EXPLANATION FILE OF PROGRAM AKIMA
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Semi-Spline Interpolation
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The spline curve-fitting technique has been in use for quite some tirne and
has found considerable application in the design of ship hulls and airplane
structures. The method as originally practiced consisted of plotting the va-
lues, laying that plot on a board, and sticking pins in the calculated points
(the table values, or knots). A thin strip of wood was then bent so as to con-
forrn to the pins and to span the space between them. Because the natural cur-
ve shape for a sirnply supported, end-loaded light beam is a cubic, you would
expect a spline to fit a cubic function perfectly. Therefore, this forrn of
spline fitting can be considered a third-order interpolation algorithrn in so-
me ways sirnilar to the Lagrange and Newton rnethods.
The spline-fitting algorithm also has the subtle property that it minimizes
the following integral:
d²p d²f 2 f(x) = true function
D = Sum [ --- - --- ] dx where (5.5.1)
dx² dx² p(x) = fitted curve
If the true function, f(x), is a cubic, then the spline fit obviously minimi-
zes D because f(x) = pix), but then so do the other cubic interpolation formu-
lae that we have already discussed. For functions beyond the cubic, the spline
fit is a little different in its behavior. It tends to minimize net curvature
(elastic beams do not like kinks) while still passing through all the table
values.
As might be expected intuitively, the bending of the spline is influenced by
distant points, although the coupling is weaker the further away those points
are. This distant coupling is necessary to minimize D. ln summary, the spline
technique is a cubic interpolation scheme which gives the same results (in
principle) as the corresponding Lagrange and Newton cubic formulas for func-
tions of the third degree and lower. However, for higher-order functions, the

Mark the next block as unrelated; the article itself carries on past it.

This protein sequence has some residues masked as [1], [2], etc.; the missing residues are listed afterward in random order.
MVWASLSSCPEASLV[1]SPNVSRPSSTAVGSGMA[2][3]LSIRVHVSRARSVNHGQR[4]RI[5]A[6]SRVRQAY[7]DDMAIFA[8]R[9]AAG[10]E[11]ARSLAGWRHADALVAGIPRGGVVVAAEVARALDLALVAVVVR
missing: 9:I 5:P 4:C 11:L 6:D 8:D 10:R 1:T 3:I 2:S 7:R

spline fit does not simply reflect the Taylor series expansion, but minimizes
net curvature instead. A later example will clearly demonstrate and reinforce
this difference.
Akima (see Applied Numerical Methods course notes, University of Michigan,
1978) developed a cubic interpolation technique that approximates the spline
properties. It is calculated in a manner vaguely similar to the Newton
divided-differences method. It is less coupled to distant points than a true
spline fit, but the effect is not severe. Its chief advantage is that it is
much faster in execution than exact spline interpolation algorithms, which
involve time- and memory-consuming matrix operations.
The development of the background mathematics for Akima's algorithm is be-
yond the scope of this discussion. The resulting subroutine is given in pro-
gram Akima. The input/output characteristics of the Akima subroutine are very
similar to those of the earlier two interpolation programs. Again, the inputs
are the number of table values, V, the values themselves, X(I) and Y(I), and
the interpolation point, X. The interpolated result is returned in Y. An error
flag, N, is also returned. If N is zero, the interpolation point was outside
the allowable table range.
In program Akima, an example is given of the operation of the Akima interpo-
lation subroutine for the test function, sin x. The calculated results are
approximately one order of magnitude more accurate than those observed for the
corresponding Newton divided-differences example. The results are also appro-
ximately one order of magnitude less accurate than those seen with the Lagran-
ge interpolation example. It appears that the Akima subroutine suffers from
round-off error, but the effect is moderate.
The key advantage to using AKIMA is its net curvature-minimization property.
This property is particularly apparent when dealing with discontinuous func-
tions. For example, if the table represents a step function, then the results
obtained using Newton and Akima interpolation are quite different. The Akima
spline interpolation in this example is much better behaved than the corres-
ponding Newton calculation. It is this particular feature of spline interpola-
tion that has made the technique so popular.
The precautions regarding the use of AKIMA are few. Pirst, the interpolation
requires three table values beyond the interpolation point; the range of the
table must be wider than that of the interpolation. If this condition is vio-
lated, N = 0 will be returned. The second precaution is to be aware of round-
off error. If round-off error is suspected to be a problem, then you should
consider using Lagrange interpolation.
In another section, we will consider the calculation of derivatives from ta-
bles using the Lagrange interpolation formula (see file Lagrange.txt).
From [BIBLI 01].
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End of file Akima.txt